"That the rate here complained of is discriminatory in fact cannot be denied. We have already pointed out that for a water consumption of 7,000 gallons per month the rate here complained of will require plaintiffs to pay a monthly charge of $10.50, whereas for the same amount of water consumed, their neighbors, who happen also to be users of defendants' electricity, will be required to pay a monthly charge of only $2.50. It is completely unrealistic and inaccurate to argue that a rate which requires one individual to pay $10.50 for a service which is rendered to his neighbor for the sum of $2.50, is not discrimination of the grossest sort. And we do not understand that defendants are contending to the contrary.

"What defendants are contending is that such discrimination is legally maintainable, or, in other words, that the classification which they have adopted for the rate differential here at issue is, under the law, a reasonable one. While our search fails to reveal a Louisiana decision which passes squarely on the point here at issue, the law is well settled in other jurisdictions that a public utility corporation has no right to refuse its service because of collateral matter not related to that service. This rule is set out in 43 Am.Jur. 588. verbo `Corporate Utilities and Services", Section 23, in the following language:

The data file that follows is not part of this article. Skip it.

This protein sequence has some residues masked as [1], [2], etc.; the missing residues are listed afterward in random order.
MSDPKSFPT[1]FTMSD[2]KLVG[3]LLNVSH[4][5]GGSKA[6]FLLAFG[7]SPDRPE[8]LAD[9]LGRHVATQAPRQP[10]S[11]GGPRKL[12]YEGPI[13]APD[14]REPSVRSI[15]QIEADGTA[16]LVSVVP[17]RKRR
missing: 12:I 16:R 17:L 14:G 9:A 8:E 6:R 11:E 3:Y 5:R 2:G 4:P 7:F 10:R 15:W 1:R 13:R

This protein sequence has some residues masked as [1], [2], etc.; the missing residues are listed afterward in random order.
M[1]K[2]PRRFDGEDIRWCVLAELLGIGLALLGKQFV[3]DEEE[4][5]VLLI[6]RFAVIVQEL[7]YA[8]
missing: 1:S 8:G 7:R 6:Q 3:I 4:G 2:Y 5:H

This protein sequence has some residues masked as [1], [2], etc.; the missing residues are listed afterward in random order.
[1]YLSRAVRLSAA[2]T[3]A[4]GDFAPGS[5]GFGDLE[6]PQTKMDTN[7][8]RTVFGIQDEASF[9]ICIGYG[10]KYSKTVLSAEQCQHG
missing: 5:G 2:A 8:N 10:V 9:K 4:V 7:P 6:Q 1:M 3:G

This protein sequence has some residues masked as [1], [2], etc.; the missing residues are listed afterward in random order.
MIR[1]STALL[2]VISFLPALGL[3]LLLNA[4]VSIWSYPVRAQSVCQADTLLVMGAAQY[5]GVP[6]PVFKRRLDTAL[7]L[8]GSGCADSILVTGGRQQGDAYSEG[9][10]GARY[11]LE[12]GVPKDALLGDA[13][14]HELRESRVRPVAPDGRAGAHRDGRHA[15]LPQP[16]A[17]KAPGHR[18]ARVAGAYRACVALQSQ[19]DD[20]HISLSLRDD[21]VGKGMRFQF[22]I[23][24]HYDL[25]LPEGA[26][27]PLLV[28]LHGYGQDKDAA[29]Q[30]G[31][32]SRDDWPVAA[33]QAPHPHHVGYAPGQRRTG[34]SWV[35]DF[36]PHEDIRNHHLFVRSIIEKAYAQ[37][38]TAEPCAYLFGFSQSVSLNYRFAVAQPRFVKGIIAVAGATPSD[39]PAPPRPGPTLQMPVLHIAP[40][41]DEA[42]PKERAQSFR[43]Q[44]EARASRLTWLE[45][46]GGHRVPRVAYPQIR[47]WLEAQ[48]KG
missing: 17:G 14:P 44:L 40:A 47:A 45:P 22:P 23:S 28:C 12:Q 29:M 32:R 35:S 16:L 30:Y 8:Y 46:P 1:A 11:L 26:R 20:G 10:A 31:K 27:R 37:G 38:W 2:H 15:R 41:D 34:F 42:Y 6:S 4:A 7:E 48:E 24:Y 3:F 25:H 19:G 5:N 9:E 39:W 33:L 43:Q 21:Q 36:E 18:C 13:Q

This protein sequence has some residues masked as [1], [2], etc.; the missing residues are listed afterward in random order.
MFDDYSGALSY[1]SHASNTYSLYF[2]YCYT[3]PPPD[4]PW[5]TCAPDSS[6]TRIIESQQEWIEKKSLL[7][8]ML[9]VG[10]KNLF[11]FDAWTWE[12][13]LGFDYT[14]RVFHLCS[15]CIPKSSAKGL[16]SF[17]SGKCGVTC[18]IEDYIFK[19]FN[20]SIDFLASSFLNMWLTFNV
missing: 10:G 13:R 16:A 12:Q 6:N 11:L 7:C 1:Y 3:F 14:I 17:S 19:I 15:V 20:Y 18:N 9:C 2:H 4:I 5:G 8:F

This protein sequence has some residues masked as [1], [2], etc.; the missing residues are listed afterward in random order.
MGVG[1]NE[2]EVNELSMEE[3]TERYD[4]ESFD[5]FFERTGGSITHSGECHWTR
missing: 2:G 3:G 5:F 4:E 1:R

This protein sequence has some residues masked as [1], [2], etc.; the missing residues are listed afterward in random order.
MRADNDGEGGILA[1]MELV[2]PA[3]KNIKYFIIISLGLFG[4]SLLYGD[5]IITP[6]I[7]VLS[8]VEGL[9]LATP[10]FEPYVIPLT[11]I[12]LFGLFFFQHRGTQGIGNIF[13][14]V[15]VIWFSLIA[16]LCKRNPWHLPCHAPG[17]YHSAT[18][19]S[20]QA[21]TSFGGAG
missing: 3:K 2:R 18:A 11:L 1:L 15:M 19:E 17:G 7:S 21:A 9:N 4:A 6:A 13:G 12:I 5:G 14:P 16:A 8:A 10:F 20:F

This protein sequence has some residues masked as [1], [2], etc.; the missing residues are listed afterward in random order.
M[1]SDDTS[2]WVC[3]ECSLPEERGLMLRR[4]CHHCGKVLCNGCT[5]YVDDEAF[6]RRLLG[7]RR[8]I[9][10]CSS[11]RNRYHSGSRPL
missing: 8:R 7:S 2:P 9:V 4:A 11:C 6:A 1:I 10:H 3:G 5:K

"`The decisions are generally in accord in holding that a public utility corporation cannot refuse to render the service which it is authorized by its charter to furnish, because of some collateral matter not related to that service.',

and is supported by citations from various jurisdictions in an annotation appearing at 55 A.L.R. 771. That annotation, which discusses the `Right of public utility corporation to refuse its service because of collateral matter not related to that service' follows the reported case of Ten Broek v. Miller, 1927, 240 Mich. 667, 216 N.W. 385, 386, 55 A.L.R. 768, in which it was held that the proprietor of a summer resort, who sells cottage lots and undertakes as a public utility to supply owners with water and light, cannot refuse to furnish water and light to a lot owner because of his refusal to comply with a rule requiring such owners to provide septic tanks for the disposal of sewage. In so holding the Court there pointed out: